This knowledge of the conveyance to Honorato Hong can not be denied. The records disclose that after the sale, private respondent was able to introduce improvements on the land such as a concrete two-door commercial building, a concrete fence around the property, concrete floor of the whole area and G.I. roofing. Acts of ownership and possession were exercised by the private respondent over the land. By these overt acts, it can not therefore be gainsaid that petitioner was not aware that private respondent had a prior existing interest over the land.10

    In the case at bar, respondent averred in its Motion to Release Property from Attachment that the construction of a church edifice on the subject property was about to be finished at the time the Writ of Preliminary Attachment was implemented on 24 May 1993, and that the construction of the church was actually completed by mid-1993. Respondent asserts that since petitioner did not deny these allegations, much less adduce evidence to the contrary, then the latter tacitly recognized the construction of the church.

    Petitioner contends, on the other hand, that respondent failed to present evidence to prove the fact that a church had already been constructed on the subject property by the time the said property was attached, thus, constituting notice to petitioner of the claim or right of respondent to the same.ςηαñrοblεš νιr†υαl lαω lιbrαrÿ

    Was there, at the time of the attachment, knowledge on the part of petitioner Rural Bank of the interest of respondent Manila Mission on the subject property?cralawred

    If the allegation of respondent Manila Mission anent the building of the chapel even before the issuance of the writ of attachment is true, this case would be similar to Ruiz where the vendee of the subject property was able to introduce improvements. However, respondent Manila Mission presented no evidence of the building of the chapel other than its bare allegation thereof. More importantly, even assuming for the sake of argument that the chapel was indeed being built at the time of the attachment of the property, we cannot simply apply Ruiz and conclude that this confirms knowledge of a previous conveyance of the property at that time. In Ruiz, the attaching party was the wife of the vendor of the subject property, whom she sued for support. It was thus very probable that she knew of the sale of the property to the vendee therein, considering that the vendee had already introduced improvements thereon. In the case at bar, there is no special relationship between petitioner Rural Bank and the spouses Soliven sufficient to charge the former with an implied knowledge of the state of the latter's properties. Unlike in the sale of real property, an attaching creditor is not expected to inspect the property being attached, as it is the sheriff who does the actual act of attaching the property.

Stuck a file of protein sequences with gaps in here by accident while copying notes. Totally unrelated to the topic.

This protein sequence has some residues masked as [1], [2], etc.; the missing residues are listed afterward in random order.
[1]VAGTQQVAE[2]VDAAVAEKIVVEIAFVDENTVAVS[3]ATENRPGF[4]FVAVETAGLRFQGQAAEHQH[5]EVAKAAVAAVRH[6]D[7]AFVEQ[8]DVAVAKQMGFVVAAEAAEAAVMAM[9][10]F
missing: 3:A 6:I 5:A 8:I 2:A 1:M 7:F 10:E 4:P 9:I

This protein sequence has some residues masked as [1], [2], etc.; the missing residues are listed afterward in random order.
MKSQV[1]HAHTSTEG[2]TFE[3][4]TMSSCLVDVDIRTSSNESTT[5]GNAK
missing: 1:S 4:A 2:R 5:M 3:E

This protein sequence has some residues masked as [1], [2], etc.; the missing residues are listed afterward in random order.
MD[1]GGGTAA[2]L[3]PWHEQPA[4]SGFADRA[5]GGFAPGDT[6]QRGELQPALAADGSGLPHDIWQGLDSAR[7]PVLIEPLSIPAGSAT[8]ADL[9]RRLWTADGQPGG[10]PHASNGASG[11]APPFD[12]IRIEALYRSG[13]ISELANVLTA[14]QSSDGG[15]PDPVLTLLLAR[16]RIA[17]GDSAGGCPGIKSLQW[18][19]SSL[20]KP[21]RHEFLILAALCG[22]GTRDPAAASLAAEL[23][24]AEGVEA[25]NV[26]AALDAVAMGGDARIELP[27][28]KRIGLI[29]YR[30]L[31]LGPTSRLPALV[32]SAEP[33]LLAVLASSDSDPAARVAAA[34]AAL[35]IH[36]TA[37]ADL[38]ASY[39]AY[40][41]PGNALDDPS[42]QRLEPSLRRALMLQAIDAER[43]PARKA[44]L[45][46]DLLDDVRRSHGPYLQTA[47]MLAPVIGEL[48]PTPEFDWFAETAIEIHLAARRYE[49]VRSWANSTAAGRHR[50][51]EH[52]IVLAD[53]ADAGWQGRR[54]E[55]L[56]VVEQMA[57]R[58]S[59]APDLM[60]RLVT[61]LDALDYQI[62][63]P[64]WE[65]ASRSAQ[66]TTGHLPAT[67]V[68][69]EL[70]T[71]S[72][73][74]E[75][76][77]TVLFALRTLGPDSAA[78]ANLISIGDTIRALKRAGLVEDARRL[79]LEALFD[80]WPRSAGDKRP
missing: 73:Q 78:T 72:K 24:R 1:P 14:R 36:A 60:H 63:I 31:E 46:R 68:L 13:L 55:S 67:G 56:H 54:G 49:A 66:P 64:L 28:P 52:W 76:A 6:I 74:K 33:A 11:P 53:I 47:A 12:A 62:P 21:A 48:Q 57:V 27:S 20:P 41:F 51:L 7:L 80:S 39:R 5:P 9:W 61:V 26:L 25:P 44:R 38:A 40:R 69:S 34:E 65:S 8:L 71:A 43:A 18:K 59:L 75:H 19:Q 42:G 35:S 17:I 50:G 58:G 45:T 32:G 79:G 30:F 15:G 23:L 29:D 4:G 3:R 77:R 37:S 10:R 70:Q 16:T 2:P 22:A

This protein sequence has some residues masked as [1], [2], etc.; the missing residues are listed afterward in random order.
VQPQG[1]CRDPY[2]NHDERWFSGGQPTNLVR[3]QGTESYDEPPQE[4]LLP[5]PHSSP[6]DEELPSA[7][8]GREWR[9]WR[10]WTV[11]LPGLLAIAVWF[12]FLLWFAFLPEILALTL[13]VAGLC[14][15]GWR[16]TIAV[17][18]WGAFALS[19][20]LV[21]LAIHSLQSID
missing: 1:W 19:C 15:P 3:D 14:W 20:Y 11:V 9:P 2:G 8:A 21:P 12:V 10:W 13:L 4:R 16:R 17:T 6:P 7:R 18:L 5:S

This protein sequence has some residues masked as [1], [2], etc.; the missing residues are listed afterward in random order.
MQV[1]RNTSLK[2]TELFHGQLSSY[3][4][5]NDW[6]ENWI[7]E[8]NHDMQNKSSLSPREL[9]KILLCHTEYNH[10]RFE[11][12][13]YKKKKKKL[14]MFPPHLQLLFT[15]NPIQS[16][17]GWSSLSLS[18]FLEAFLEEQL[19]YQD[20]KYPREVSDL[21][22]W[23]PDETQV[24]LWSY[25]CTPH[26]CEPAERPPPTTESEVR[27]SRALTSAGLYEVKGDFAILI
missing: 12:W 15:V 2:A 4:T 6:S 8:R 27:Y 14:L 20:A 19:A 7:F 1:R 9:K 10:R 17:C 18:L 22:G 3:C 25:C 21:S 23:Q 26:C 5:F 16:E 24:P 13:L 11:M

Neither did respondent Manila Mission present any evidence of knowledge on the part of petitioner Rural Bank of the prior existing interest of the former at the time of the attachment. Respondent Manila Mission merely argues that there was a tacit recognition on the part of petitioner Rural Bank of the construction of the chapel when the latter did not deny this allegation in its Opposition to the Motion to Discharge Property from Attachment.

    The Motion, however, merely mentions the construction of the chapel and does not charge petitioner Rural Bank with knowledge of the construction. There was, therefore, nothing to deny on the part of petitioner Rural Bank, as the mere existence of such construction at that time would not affect the right of petitioner Rural Bank to its lien over the subject property. Also, the mention in the Motion of the construction of the chapel would have the effect of being a notice of an adverse third-party claim only at the time of such Motion. Since such notice, which was deemed in Ruiz as constructive registration of the sale, was effected only after the attachment of the subject property, it could not affect the validity of the attachment lien.